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This article was published at www.annals.org on 21 June 2016.
The full report is titled “Long-Term Pioglitazone Treatment for Patients With Nonalcoholic Steatohepatitis and Prediabetes or Type 2 Diabetes Mellitus. A Randomized Trial.” The authors are K. Cusi, B. Orsak, F. Bril, R. Lomonaco, J. Hecht, C. Ortiz-Lopez, F. Tio, J. Hardies, C. Darland, N. Musi, A. Webb, and P. Portillo-Sanchez.
Pioglitazone for Patients With Nonalcoholic Steatohepatitis and Prediabetes or Type 2 Diabetes. Ann Intern Med. 2016;165:I-15. doi: 10.7326/P16-9018
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Published: Ann Intern Med. 2016;165(5):I-15.
Published at www.annals.org on 21 June 2016
Nonalcoholic steatohepatitis (NASH) is a common chronic liver disease that is found in obese patients with prediabetes or type 2 diabetes. Pioglitazone is a diabetes medication that may be helpful in treating liver disease and some of the metabolic problems found in patients with NASH.
To see whether pioglitazone treatment results in an improvement in liver biopsy results and is a safe treatment for patients with prediabetes or type 2 diabetes and NASH.
101 patients with prediabetes or type 2 diabetes who had a liver biopsy that showed NASH.
Before starting the study, patients had an oral glucose tolerance test to determine whether they had prediabetes or type 2 diabetes. They also had a liver biopsy to see whether NASH was present and how active it was. All of the patients were prescribed a low-calorie diet and were then randomly assigned to receive either pioglitazone or placebo (pills that did not contain active treatment) for 18 months. After 18 months, all of the patients, even those in the placebo group, had the option to be treated with pioglitazone for another 18 months. Liver biopsies were repeated at 18 and 36 months, and blood tests were performed at baseline and 18 months. The researchers monitored the patients and recorded any bad side effects that occurred during the study.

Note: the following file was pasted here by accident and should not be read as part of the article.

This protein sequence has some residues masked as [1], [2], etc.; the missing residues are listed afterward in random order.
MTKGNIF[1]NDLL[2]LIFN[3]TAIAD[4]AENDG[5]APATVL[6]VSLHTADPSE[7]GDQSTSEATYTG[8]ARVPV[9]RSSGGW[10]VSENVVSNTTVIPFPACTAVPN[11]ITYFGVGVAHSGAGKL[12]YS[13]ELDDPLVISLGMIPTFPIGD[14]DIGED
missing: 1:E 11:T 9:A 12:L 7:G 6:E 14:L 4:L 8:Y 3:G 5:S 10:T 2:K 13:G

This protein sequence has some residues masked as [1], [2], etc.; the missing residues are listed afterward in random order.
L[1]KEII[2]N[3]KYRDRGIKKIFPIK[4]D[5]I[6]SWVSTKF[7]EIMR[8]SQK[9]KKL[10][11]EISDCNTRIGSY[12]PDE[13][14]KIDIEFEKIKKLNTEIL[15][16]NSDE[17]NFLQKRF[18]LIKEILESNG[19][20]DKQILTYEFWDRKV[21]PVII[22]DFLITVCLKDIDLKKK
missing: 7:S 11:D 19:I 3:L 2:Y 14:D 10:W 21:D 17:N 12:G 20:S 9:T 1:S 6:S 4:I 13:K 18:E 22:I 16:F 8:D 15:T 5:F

More patients in the pioglitazone group showed improvement in their liver biopsies. In about half of the patients receiving pioglitazone, the liver biopsies no longer showed NASH. The pioglitazone group showed more improvement in fasting blood sugar levels, liver function tests, and triglyceride levels but had a weight gain of about 5.5 pounds compared with the placebo group. No patients developed bladder cancer, osteoporosis, or bone fractures due to osteoporosis.
This study involved 101 patients and was conducted at a single university hospital in the United States. In 2011, while this trial was being conducted, the U.S. Food and Drug Administration released a drug safety warning about a possible risk for bladder cancer with pioglitazone treatment. More recent studies have not found this association. However, as a result of this warning, 11 patients stopped participating in the study during the first 18 months, and another 8 patients withdrew from the second part of the study.
The results of this small trial suggest that 3 years of treatment with pioglitazone was associated with long-term improvements on liver biopsies and metabolic blood tests in patients with prediabetes or type 2 diabetes and NASH.
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Cardiology, Endocrine and Metabolism, Gastroenterology/Hepatology, Diabetes, Coronary Risk Factors.
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